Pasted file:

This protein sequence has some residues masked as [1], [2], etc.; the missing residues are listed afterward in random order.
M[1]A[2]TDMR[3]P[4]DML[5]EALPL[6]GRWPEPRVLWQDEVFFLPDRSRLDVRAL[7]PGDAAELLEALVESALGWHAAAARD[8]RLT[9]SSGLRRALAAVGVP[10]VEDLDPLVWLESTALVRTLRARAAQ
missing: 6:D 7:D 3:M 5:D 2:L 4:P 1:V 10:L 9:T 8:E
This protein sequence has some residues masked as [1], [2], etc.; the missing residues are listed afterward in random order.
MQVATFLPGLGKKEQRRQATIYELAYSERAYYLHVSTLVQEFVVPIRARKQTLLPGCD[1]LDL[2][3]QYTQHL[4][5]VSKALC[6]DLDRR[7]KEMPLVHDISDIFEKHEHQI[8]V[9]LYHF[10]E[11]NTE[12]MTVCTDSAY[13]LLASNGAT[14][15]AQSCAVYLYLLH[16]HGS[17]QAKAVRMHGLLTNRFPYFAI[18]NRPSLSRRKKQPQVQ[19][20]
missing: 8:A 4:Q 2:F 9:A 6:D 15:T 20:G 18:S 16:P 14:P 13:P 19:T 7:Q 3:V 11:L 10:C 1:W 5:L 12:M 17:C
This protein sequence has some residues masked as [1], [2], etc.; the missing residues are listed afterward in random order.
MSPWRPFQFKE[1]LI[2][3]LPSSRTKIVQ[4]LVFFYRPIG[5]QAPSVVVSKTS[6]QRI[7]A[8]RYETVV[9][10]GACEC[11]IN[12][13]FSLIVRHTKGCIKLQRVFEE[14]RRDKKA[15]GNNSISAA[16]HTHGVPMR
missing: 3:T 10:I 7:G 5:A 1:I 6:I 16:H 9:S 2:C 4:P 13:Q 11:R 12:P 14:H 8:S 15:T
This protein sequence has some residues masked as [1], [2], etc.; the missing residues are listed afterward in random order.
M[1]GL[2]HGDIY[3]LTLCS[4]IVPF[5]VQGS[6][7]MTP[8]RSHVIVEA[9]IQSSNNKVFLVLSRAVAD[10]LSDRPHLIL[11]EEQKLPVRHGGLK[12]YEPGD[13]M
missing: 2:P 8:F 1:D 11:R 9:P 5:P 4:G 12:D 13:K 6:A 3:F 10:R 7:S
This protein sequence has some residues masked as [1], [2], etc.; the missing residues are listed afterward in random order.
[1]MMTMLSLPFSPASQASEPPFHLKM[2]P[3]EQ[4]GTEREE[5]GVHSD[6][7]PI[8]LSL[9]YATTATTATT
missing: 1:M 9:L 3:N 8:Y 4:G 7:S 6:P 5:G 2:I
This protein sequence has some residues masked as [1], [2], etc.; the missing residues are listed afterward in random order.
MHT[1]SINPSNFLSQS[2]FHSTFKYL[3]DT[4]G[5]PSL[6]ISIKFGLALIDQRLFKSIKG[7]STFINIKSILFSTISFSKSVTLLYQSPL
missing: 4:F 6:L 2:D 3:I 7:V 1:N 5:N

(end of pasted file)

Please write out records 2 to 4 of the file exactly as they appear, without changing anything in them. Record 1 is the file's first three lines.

This protein sequence has some residues masked as [1], [2], etc.; the missing residues are listed afterward in random order.
MQVATFLPGLGKKEQRRQATIYELAYSERAYYLHVSTLVQEFVVPIRARKQTLLPGCD[1]LDL[2][3]QYTQHL[4][5]VSKALC[6]DLDRR[7]KEMPLVHDISDIFEKHEHQI[8]V[9]LYHF[10]E[11]NTE[12]MTVCTDSAY[13]LLASNGAT[14][15]AQSCAVYLYLLH[16]HGS[17]QAKAVRMHGLLTNRFPYFAI[18]NRPSLSRRKKQPQVQ[19][20]
missing: 8:A 4:Q 2:F 9:A 6:D 15:T 20:G 18:S 16:P 14:P 13:P 19:T 7:Q 3:V 11:L 10:C 1:W 5:L 12:M 17:C
This protein sequence has some residues masked as [1], [2], etc.; the missing residues are listed afterward in random order.
MSPWRPFQFKE[1]LI[2][3]LPSSRTKIVQ[4]LVFFYRPIG[5]QAPSVVVSKTS[6]QRI[7]A[8]RYETVV[9][10]GACEC[11]IN[12][13]FSLIVRHTKGCIKLQRVFEE[14]RRDKKA[15]GNNSISAA[16]HTHGVPMR
missing: 3:T 10:I 7:G 5:A 1:I 6:I 16:H 9:S 2:C 4:P 13:Q 11:R 12:P 14:H 8:S 15:T
This protein sequence has some residues masked as [1], [2], etc.; the missing residues are listed afterward in random order.
M[1]GL[2]HGDIY[3]LTLCS[4]IVPF[5]VQGS[6][7]MTP[8]RSHVIVEA[9]IQSSNNKVFLVLSRAVAD[10]LSDRPHLIL[11]EEQKLPVRHGGLK[12]YEPGD[13]M
missing: 2:P 8:F 1:D 11:R 9:P 5:P 4:G 12:D 13:K 6:A 3:F 10:R 7:S